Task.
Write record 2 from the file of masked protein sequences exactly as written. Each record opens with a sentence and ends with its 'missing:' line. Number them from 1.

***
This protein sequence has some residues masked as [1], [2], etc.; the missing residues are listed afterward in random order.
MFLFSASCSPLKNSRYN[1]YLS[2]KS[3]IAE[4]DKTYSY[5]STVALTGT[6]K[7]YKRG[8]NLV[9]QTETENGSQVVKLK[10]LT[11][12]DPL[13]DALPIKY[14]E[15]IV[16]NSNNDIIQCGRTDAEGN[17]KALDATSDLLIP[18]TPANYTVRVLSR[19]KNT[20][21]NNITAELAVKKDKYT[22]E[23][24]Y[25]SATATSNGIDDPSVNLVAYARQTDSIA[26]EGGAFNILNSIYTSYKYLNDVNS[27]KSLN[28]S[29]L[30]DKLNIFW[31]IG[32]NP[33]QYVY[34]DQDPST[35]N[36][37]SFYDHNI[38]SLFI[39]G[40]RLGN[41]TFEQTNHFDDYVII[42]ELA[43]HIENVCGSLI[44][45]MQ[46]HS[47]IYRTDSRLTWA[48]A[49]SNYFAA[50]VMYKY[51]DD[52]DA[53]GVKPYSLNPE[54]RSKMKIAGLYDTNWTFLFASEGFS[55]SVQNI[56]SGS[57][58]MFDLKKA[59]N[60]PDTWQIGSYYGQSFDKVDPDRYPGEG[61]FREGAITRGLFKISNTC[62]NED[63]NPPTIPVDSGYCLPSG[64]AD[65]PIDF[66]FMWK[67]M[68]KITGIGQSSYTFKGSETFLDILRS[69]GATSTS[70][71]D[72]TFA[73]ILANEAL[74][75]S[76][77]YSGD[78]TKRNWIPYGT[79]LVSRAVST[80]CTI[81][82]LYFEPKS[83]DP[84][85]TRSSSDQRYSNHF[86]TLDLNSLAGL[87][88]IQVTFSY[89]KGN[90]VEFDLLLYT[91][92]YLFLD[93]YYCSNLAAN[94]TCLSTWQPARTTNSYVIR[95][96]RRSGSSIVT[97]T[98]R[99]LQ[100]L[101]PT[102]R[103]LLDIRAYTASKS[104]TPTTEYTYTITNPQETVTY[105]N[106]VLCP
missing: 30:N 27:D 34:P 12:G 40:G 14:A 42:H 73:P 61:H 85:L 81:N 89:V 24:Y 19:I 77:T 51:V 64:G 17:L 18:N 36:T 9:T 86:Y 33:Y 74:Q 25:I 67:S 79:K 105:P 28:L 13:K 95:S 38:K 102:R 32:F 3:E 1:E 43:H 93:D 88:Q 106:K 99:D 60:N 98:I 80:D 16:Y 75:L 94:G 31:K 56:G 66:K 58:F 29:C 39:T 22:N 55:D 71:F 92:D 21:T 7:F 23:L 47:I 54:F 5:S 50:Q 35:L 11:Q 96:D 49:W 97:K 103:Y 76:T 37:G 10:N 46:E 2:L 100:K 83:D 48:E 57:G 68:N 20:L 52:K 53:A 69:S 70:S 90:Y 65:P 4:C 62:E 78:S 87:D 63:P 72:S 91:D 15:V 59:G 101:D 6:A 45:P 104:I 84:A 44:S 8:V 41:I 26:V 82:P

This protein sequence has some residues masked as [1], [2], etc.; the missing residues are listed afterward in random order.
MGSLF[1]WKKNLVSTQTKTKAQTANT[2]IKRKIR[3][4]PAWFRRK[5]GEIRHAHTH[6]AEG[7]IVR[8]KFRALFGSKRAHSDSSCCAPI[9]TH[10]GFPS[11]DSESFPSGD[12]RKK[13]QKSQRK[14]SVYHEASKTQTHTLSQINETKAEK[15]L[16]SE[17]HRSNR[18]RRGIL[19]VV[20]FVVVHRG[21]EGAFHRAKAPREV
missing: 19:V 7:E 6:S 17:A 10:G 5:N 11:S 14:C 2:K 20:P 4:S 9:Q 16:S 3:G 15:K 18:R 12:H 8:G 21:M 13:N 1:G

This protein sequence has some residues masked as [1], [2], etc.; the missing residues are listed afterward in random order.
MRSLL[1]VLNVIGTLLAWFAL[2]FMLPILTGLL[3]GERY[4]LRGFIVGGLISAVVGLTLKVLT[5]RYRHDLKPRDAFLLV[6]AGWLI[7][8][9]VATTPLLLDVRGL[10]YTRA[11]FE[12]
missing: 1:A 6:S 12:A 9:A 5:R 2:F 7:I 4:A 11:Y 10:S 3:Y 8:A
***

This protein sequence has some residues masked as [1], [2], etc.; the missing residues are listed afterward in random order.
MGSLF[1]WKKNLVSTQTKTKAQTANT[2]IKRKIR[3][4]PAWFRRK[5]GEIRHAHTH[6]AEG[7]IVR[8]KFRALFGSKRAHSDSSCCAPI[9]TH[10]GFPS[11]DSESFPSGD[12]RKK[13]QKSQRK[14]SVYHEASKTQTHTLSQINETKAEK[15]L[16]SE[17]HRSNR[18]RRGIL[19]VV[20]FVVVHRG[21]EGAFHRAKAPREV
missing: 19:V 7:E 6:S 17:A 10:G 5:N 11:S 14:C 2:K 20:P 4:S 9:Q 16:S 3:G 15:K 18:R 12:H 8:G 21:M 13:N 1:G